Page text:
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Braver Space: Feminism in the classroom

Panel discussion to be held on November 24 at The Loft in MacEwan Student Centre

Professor Rebecca Sullivan is one of the featured panelists at Braver Space: Feminism in the Classroom Photo by Riley Brandt

November 18, 2015

What is Braver Space? How can it transform the Feminist Classroom? Increasingly, instructors and students realize that studying social justice issues requires different pedagogical practices that “call in” our own privileged perspectives and respect differences in experiences and identities. Feminism in the Arts, a new initiative spearheaded by Philosophy graduate student Stephanie Reyes, explores these issues with a panel discussion on Braver Space, featuring professors Pallavi Banerjee, Carol Berenson, and Rebecca Sullivan. Professor Nicole Wyatt, head of the Department of Philosophy, which is now the administrative home of the Women’s Studies program, will chair the event, which will be held at The Loft (MacEwan Student Centre 487) on Tuesday, Nov. 24, from 2 to 3:30 p.m. 

 Feminist activist scholars realize that teaching feminism isn’t the same as teaching from within feminist spaces. When there are real bodies at risk, the classroom needs to be a “braver space” where personal and political experiences come together and create new paradigms of intellectual discovery.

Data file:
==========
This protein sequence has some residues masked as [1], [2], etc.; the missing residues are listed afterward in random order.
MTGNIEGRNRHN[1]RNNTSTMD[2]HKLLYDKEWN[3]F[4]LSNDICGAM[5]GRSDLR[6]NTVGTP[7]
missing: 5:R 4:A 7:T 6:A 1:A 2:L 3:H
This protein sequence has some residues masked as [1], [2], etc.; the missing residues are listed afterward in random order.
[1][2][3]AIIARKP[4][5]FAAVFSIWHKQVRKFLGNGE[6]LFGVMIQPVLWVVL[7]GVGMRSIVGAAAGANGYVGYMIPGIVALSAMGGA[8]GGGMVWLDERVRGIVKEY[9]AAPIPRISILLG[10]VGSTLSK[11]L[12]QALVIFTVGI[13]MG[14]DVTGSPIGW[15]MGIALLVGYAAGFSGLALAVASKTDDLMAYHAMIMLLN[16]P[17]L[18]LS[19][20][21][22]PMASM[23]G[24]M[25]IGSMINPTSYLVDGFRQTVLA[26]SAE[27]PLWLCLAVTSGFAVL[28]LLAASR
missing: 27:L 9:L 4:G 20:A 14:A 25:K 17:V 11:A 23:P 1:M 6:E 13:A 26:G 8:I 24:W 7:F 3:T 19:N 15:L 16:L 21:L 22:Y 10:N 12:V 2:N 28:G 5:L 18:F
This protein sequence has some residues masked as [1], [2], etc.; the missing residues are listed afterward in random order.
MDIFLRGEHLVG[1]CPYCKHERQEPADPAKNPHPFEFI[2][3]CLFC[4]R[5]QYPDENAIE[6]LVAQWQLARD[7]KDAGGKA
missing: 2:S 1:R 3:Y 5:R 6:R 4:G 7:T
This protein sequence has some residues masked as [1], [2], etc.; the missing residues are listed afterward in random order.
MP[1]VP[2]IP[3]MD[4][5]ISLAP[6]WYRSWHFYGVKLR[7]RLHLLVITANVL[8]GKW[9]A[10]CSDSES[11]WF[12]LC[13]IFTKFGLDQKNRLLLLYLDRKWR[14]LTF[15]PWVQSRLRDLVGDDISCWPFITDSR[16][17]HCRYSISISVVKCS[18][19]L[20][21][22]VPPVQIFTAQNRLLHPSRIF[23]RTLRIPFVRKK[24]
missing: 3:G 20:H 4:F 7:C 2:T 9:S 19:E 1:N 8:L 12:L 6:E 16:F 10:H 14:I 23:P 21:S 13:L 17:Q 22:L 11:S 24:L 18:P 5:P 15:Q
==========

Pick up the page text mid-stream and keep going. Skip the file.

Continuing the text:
“To me, Braver Space means just that – finding ways to be as brave as possible in the face of devastating injustice in this world,” says Women’s Studies director Rebecca Sullivan. “It can be tough and exhausting because it demands more thoughtfulness about who could feel hurt by what I want to teach? Who might have actually experienced the injustice that I’m teaching about in the abstract? And also, who has been sheltered from this injustice and might find my theorizing dangerous to their world view.”

Some might call this “coddling,” but advocates of braver space argue that the only people being coddled are the ones refusing to consider other people’s experiences and perspectives. “Braver space isn’t ‘comfortable space,’” remarks Banerjee, a new appointment in the Department of Sociology and an expert in race and gender and other intersectional dynamics in the family. “It’s the opposite. We acknowledge up front that the conversations we’re going to have in class, the evidence we’re going to analyze is disturbing and distressing. Therefore, we have to have some conversations not only about how to bravely push beyond own personal limits but also how to clearly articulate our obligations to support everyone in the classroom as they push their own.”

Berenson, with the Taylor Institute for Teaching and Learning, has been practicing feminist pedagogy in sociology and Women’s Studies classrooms at the University of Calgary for over a decade. "For me, feminism in the classroom is about approaching both teaching and learning with a concern for issues of power and privilege, and a desire to create and maintain an inclusive learning environment. Developing a critical analysis can be uncomfortable and challenging, therefore engagement around the issues is key to this type of learning.”

To Reyes, feminism is a way to be braver in the world: “I’m here to challenge myself and test my boundaries. I’m ready to have my world view turned upside down.”